204 | | The implementation of newtypes has changed to include explicit type coercions in the place of the previously used ad-hoc mechanism. When a newtype |
205 | | |
206 | | {{{newtype T a = MkT (T a -> T a)}}} |
207 | | |
208 | | is declared, a new !TyCon called CoT is created, and is stored in the |
209 | | type constructor. The new TyCon has the ame arity as the newtype type |
210 | | constructor, in this case one. The TyCon does not have a kind on its |
211 | | own, only when fully applied to its arguments. In this case we have |
212 | | |
213 | | {{{CoT Int :: T Int :=: (T Int -> T Int)}}} |
214 | | |
215 | | This coercion is used to wrap and unwrap newtypes whenever the constructor or case is used in the Haskell source code. |
216 | | |
217 | | Such coercions are always used when the newtype is recursive and are optional for non-recursive newtypes. This can be easily changed by altering the function mkNewTyConRhs in iface/BuildTyCl.lhs. |
| 204 | The implementation of newtypes has changed to include explicit type coercions in the place of the previously used ad-hoc mechanism. |
| 205 | For a newtype declared by |
| 206 | {{{ |
| 207 | newtype T a = MkT (a -> a) |
| 208 | }}} |
| 209 | the `NewTyCon` for `T` will contain n`t_co = CoT` where `CoT t : T t :=: t -> |
| 210 | t`. This `TyCon` is a `CoercionTyCon`, so it does not have a kind on its |
| 211 | own; it basically has its own typing rule for the fully-applied |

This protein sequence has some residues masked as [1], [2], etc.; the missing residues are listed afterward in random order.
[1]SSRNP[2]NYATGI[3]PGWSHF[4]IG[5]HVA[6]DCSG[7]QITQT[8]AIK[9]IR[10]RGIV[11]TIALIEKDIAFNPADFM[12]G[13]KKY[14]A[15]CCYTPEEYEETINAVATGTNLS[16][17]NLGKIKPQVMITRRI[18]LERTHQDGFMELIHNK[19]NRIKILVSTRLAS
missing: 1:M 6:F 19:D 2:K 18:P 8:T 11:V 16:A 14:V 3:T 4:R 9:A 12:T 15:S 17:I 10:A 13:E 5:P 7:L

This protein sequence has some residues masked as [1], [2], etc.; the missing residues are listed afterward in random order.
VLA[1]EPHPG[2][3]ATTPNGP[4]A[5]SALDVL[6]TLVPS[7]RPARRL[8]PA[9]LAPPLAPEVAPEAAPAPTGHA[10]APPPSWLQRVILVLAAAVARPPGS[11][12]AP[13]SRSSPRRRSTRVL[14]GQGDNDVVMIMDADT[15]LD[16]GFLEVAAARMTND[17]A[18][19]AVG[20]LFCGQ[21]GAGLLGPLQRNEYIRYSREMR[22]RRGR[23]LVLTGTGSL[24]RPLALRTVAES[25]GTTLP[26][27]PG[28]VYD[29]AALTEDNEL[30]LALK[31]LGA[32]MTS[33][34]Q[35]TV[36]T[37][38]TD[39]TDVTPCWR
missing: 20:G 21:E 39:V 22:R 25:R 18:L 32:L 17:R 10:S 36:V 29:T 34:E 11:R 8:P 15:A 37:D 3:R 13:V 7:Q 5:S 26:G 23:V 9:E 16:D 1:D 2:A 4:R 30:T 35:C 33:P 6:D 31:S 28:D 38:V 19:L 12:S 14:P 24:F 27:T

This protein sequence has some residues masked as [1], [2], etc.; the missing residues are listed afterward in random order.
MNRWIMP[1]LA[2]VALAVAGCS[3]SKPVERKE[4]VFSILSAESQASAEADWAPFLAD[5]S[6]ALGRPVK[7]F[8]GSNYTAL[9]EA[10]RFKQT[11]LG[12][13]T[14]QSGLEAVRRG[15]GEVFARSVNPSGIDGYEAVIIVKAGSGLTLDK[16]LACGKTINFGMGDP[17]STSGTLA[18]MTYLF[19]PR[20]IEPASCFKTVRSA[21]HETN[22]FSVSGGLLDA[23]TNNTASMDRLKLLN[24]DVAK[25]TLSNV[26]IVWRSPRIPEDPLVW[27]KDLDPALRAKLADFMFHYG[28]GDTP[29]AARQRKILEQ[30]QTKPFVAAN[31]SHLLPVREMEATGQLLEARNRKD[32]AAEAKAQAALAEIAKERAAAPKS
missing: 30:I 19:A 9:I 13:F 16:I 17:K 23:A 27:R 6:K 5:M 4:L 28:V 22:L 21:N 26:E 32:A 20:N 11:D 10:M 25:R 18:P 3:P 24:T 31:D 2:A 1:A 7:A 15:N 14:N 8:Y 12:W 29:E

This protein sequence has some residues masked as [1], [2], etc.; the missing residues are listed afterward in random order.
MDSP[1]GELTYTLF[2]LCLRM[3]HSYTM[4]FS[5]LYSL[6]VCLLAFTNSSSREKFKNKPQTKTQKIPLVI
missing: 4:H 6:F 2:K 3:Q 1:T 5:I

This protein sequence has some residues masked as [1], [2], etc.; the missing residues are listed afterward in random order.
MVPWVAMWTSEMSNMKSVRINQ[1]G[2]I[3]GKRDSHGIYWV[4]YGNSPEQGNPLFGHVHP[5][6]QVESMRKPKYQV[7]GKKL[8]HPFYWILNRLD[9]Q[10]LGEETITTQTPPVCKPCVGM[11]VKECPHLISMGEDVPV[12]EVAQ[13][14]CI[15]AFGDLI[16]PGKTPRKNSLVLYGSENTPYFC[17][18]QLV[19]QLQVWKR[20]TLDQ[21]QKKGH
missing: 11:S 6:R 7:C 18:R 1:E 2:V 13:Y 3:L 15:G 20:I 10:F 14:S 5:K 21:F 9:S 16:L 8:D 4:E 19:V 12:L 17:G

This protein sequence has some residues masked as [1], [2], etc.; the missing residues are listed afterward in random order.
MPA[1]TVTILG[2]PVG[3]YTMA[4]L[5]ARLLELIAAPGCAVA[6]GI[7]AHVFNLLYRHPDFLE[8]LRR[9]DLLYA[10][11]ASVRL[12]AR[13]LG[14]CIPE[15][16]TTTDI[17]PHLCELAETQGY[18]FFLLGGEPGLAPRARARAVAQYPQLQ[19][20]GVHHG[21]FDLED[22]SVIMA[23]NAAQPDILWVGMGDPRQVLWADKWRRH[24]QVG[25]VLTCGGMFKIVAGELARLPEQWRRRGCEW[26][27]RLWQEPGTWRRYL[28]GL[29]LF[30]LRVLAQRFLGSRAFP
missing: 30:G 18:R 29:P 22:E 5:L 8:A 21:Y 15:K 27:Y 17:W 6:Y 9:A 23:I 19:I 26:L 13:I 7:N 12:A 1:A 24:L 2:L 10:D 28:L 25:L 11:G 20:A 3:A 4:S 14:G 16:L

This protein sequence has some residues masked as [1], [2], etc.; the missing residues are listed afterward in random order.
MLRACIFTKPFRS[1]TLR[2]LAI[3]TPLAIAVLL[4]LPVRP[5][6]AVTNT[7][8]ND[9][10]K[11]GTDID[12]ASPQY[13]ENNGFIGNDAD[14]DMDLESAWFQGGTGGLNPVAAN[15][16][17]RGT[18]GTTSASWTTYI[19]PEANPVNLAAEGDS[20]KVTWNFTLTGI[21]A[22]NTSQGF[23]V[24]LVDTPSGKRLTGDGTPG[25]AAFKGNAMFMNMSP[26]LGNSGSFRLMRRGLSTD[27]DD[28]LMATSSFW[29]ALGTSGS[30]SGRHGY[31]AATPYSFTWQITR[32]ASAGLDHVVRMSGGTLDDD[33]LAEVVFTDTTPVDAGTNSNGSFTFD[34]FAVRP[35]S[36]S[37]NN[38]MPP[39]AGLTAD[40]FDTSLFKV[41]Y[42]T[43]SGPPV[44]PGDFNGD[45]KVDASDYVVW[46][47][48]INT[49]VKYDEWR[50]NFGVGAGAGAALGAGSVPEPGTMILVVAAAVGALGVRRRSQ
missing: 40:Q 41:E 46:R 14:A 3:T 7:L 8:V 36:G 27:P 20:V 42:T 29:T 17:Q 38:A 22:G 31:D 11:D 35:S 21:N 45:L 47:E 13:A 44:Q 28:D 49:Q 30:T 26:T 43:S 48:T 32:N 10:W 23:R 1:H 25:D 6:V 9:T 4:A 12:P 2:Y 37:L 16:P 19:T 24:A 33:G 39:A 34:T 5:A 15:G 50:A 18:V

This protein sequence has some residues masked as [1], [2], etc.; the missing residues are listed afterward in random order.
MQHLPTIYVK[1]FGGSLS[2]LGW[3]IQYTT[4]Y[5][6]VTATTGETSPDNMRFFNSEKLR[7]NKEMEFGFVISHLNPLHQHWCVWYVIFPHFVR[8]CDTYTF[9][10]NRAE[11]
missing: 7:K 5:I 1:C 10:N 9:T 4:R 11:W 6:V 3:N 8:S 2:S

| 212 | version. If the newtype `T` has k type variables hen `CoT` has arity at |
| 213 | most k. In the case that the right hand side is a type application |
| 214 | ending with the same type variables as the left hand side, we |
| 215 | "eta-contract" the coercion. So if we had |
| 216 | {{{ |
| 217 | newtype S a = MkT [a] |
| 218 | }}} |
| 219 | then we would generate the arity 0 coercion `CoS : S :=: []`. The |
| 220 | primary reason we do this is to make newtype deriving cleaner. If the coercion |
| 221 | cannot be reduced in this fashion, then it has the same arity as the tycon. |
| 222 | |
| 223 | In the paper we'd write |
| 224 | {{{ |
| 225 | axiom CoT : (forall t. T t) :=: (forall t. [t]) |
| 226 | }}} |
| 227 | and then when we used `CoT` at a particular type, `s`, we'd say |
| 228 | {{{ |
| 229 | CoT @ s |
| 230 | }}} |
| 231 | which encodes as `(TyConApp instCoercionTyCon [TyConApp CoT [], s])` |
| 232 | |
| 233 | But in GHC we instead make `CoT` into a new piece of type syntax |
| 234 | (like `instCoercionTyCon`, `symCoercionTyCon` etc), which must always |
| 235 | be saturated, but which encodes as |
| 236 | {{{ |
| 237 | TyConApp CoT [s] |
| 238 | }}} |
| 239 | In the vocabulary of the paper it's as if we had axiom declarations |
| 240 | like |
| 241 | {{{ |
| 242 | axiom CoT t : T t :=: [t] |
| 243 | }}} |
| 244 | The newtype coercion is used to wrap and unwrap newtypes whenever the constructor or case is used in the Haskell source code. |
| 245 | |
| 246 | Such coercions are always used when the newtype is recursive and are optional for non-recursive newtypes. Whether or not they are used can be easily changed by altering the function mkNewTyConRhs in iface/BuildTyCl.lhs. |